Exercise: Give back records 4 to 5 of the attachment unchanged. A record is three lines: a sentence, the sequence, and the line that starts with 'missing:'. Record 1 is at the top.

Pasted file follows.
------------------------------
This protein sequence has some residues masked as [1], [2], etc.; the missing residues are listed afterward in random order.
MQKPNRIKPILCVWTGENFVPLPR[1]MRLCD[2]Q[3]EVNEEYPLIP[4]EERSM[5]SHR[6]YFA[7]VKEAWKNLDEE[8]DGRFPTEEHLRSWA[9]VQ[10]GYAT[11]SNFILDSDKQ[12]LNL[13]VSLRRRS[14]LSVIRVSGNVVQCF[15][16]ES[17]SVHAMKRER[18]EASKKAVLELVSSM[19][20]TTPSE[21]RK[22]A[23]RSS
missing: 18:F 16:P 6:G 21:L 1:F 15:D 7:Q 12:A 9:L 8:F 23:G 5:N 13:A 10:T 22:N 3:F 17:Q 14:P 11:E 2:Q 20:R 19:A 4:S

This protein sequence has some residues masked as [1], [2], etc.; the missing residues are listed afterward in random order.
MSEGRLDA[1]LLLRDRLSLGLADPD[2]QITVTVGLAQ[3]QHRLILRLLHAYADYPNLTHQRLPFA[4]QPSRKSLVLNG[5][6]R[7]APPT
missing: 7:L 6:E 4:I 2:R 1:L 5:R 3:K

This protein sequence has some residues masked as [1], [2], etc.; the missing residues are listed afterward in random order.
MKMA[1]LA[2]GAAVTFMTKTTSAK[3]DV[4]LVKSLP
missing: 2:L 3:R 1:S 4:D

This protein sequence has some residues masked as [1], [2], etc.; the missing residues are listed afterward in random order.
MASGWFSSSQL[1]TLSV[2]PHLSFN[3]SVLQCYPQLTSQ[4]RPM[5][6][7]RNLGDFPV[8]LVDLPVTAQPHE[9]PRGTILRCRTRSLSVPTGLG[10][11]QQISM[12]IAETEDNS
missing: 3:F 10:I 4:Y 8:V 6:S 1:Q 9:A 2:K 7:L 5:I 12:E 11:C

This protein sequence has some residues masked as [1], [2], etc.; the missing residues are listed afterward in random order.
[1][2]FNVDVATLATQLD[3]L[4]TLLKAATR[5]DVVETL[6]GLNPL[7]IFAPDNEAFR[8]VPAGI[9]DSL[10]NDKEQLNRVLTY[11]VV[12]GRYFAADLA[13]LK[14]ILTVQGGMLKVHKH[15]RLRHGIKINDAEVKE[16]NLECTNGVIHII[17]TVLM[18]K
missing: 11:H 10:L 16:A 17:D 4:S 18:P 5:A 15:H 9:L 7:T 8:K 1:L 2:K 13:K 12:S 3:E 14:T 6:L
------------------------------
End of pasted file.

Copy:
This protein sequence has some residues masked as [1], [2], etc.; the missing residues are listed afterward in random order.
MASGWFSSSQL[1]TLSV[2]PHLSFN[3]SVLQCYPQLTSQ[4]RPM[5][6][7]RNLGDFPV[8]LVDLPVTAQPHE[9]PRGTILRCRTRSLSVPTGLG[10][11]QQISM[12]IAETEDNS
missing: 3:F 10:I 4:Y 8:V 6:S 1:Q 9:A 2:K 7:L 5:I 12:E 11:C

This protein sequence has some residues masked as [1], [2], etc.; the missing residues are listed afterward in random order.
[1][2]FNVDVATLATQLD[3]L[4]TLLKAATR[5]DVVETL[6]GLNPL[7]IFAPDNEAFR[8]VPAGI[9]DSL[10]NDKEQLNRVLTY[11]VV[12]GRYFAADLA[13]LK[14]ILTVQGGMLKVHKH[15]RLRHGIKINDAEVKE[16]NLECTNGVIHII[17]TVLM[18]K
missing: 11:H 10:L 16:A 17:D 4:S 18:P 5:A 15:H 9:L 7:T 8:K 1:L 2:K 13:K 12:S 3:E 14:T 6:L